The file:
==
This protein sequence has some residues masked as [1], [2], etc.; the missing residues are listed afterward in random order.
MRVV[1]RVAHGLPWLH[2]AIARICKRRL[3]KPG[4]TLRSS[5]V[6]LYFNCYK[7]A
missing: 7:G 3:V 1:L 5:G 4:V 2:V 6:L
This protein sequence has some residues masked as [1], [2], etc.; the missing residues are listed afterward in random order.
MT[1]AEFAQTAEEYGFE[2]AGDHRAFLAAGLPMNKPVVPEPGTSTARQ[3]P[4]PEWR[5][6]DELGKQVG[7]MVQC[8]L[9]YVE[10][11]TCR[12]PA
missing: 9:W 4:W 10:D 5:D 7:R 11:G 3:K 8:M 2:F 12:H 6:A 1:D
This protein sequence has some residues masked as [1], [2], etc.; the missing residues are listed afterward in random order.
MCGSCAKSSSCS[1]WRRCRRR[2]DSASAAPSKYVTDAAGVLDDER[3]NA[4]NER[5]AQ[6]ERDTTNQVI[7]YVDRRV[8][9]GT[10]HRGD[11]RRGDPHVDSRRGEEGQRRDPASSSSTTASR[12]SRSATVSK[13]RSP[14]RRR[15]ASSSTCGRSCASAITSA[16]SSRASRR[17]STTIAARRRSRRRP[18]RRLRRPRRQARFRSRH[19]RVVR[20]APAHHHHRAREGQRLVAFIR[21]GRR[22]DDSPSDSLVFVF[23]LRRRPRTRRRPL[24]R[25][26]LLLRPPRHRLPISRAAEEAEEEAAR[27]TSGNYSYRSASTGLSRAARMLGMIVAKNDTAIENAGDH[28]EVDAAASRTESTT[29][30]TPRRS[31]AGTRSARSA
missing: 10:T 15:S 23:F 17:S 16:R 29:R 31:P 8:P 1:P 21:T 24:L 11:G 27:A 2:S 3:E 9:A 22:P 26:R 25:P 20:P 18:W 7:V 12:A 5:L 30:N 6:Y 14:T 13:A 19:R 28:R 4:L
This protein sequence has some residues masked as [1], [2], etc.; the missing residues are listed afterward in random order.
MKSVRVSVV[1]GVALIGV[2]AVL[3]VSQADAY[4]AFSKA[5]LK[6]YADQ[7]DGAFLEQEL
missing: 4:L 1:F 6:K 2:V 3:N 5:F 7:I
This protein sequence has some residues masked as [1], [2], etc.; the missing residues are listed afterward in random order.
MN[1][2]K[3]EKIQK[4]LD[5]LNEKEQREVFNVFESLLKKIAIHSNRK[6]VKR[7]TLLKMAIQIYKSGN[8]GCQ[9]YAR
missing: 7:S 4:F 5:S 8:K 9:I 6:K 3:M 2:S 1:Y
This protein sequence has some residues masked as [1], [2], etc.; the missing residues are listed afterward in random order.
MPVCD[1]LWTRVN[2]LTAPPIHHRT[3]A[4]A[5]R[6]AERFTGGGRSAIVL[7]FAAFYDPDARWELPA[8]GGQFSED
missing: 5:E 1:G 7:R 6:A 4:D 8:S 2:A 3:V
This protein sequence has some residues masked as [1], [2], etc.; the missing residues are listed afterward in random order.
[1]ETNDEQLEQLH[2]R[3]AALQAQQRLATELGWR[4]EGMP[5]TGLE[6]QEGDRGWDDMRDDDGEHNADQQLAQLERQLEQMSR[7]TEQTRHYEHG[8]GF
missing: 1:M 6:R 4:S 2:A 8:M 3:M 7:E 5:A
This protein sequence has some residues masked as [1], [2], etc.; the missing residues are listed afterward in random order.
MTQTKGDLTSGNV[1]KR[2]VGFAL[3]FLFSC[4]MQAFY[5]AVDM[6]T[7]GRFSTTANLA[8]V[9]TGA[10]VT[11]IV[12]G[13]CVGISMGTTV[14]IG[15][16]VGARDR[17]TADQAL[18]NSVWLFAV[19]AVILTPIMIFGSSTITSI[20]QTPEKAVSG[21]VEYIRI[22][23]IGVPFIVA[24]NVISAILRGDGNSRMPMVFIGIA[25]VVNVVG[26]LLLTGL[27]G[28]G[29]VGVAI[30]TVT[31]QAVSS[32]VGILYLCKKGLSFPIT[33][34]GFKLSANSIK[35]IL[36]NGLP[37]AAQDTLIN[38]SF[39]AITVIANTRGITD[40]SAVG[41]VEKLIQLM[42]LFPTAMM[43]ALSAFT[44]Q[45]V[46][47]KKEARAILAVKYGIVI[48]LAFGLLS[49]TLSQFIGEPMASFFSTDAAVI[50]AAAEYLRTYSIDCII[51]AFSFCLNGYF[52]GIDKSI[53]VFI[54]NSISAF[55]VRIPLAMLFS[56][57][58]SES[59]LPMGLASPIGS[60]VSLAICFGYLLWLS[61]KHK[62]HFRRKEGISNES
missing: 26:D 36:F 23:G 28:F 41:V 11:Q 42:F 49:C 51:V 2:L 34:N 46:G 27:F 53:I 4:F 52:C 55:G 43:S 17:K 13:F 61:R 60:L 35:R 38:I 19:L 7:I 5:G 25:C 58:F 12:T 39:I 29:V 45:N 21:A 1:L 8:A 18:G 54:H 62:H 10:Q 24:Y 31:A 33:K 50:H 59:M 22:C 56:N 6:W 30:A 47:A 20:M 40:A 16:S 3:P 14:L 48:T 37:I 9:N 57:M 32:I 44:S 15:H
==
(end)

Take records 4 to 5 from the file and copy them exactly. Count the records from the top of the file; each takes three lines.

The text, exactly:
This protein sequence has some residues masked as [1], [2], etc.; the missing residues are listed afterward in random order.
MKSVRVSVV[1]GVALIGV[2]AVL[3]VSQADAY[4]AFSKA[5]LK[6]YADQ[7]DGAFLEQEL
missing: 4:L 1:F 6:K 2:V 3:N 5:F 7:I
This protein sequence has some residues masked as [1], [2], etc.; the missing residues are listed afterward in random order.
MN[1][2]K[3]EKIQK[4]LD[5]LNEKEQREVFNVFESLLKKIAIHSNRK[6]VKR[7]TLLKMAIQIYKSGN[8]GCQ[9]YAR
missing: 7:S 4:F 5:S 8:K 9:I 6:K 3:M 2:S 1:Y